The policy change means that all eligible agencies may apply for health grants. Our grants process must be free of political influence.

The NC Triangle Affiliate LEADS with its MISSION to improve lives and end breast cancer through empowering women and ensure quality of care for all.

In 2011, through support from the Race for the Cure, individual and corporate philanthropy, and other fundraising events, the NC Triangle Affiliate was able to invest $1 million in community health grants to fund 18 organizations throughout our 20 county service area.
Local community support helped to provide:
• 5,168 Mammograms
• 902 Diagnostic services
• 479 Clinical breast exams
• 95 Patient navigation services
• 85,782 Touched through outreach about breast health, symptoms, risk factors and regular screenings.

Thank you for your continuing support! We would not be able to accomplish everything we do without the support of our volunteers and donors. It is with you by our side that we move forward and continue toward our mission of a world without breast cancer.

Please help us spread the word and bring back those who left us over this issue.

Best regards,
Kathy Burns, Interim Executive Director

Wednesday, February 01, 2012

Don Cornelius Put Future African American Baby Boomers on the Dance Map

If you're an African-American baby boomer, you grew up with Don Cornelius and the Soul Train gang.

I was 14-years-old when the show made its debut. Before that I was a fan of American Bandstand and a local dance show out of Cleveland, OH---even though there were very few black faces.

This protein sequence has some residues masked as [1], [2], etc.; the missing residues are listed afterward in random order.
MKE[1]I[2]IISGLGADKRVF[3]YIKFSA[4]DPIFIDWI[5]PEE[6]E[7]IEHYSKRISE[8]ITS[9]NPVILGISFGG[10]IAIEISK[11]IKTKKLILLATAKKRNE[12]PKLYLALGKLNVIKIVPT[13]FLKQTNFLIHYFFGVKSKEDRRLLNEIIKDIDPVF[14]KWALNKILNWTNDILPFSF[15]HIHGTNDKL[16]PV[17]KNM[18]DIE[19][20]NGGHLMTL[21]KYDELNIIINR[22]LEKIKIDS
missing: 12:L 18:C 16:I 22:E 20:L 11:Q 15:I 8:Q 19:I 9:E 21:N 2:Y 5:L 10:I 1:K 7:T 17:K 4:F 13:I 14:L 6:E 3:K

I remember how excited I was to see people who looked like me on Soul Train dancing to the music I heard on the radio. Hearing my hometown music heroes, The O'Jays, singing the theme song and seeing someone I knew from high school dancing on the show kept me glued to my TV set every Saturday at noon.

Don Cornelius and Soul Train not only showcased the big stars, but we were also introduced to the up and coming talent and the blue-eyed soul of acts like Hall and Oates and Average White Band.

Who could forget the soul train scramble board or the dance line, where everyone became a star with their own unique style of dance? Soul Train became so popular at one point that some whites started complaining that they were being discriminated against because none of them were represented on the show.

According to an article in the Los Angeles Times, Soul Train became the longest-running first-run nationally syndicated show in television history, bringing African American music and style to the world for 35 years.

Soul Train put future African-American baby boomers on the dance map in a mighty big way. I am sad to learn of the death of Don Cornelius but as he would say, "I'm Don Cornelius, and as always in parting, we wish you love, peace and SOOOOOUL!

Thursday, January 19, 2012

Baby Boomer Obesity and Paula Deen

In case you haven't heard, baby boomers are becoming known for more than being the "greatest generation." According to the U.S. Census Bureau and the National Ambulatory Medical Care Survey, a unhealthy percentage of us are being treated for obesity. And who might we have to thank for that?

Some are now pointing their bellies, hips and thighs to the queen of southern cooking: Paula Deen. This week, Deen announced she has Type 2 Diabetes---even though she continues to promote her high fat, high calorie recipes as the "best tasting, finger-lickin' good" food you'd ever want to eat. It's no secret she has made millions off of non-suspecting baby boomers with her products and best selling book, Paula Deen's Southern Cooking Bible.

But now get this: Paula says she is now teaming up with Novo Nordisk to endorse the company's diabetes drug Victoza. Victoza is an injectable drug used with diet and exercise to control blood sugar levels in people with type 2 diabetes. She also claims she will be donating a portion to the American Diabetes Association.

I wonder if the portion she plans to donate will be as hefty as those southern "kill me with a heart attack, hypertension, diabetes" dishes she's served up to us gullible boomers.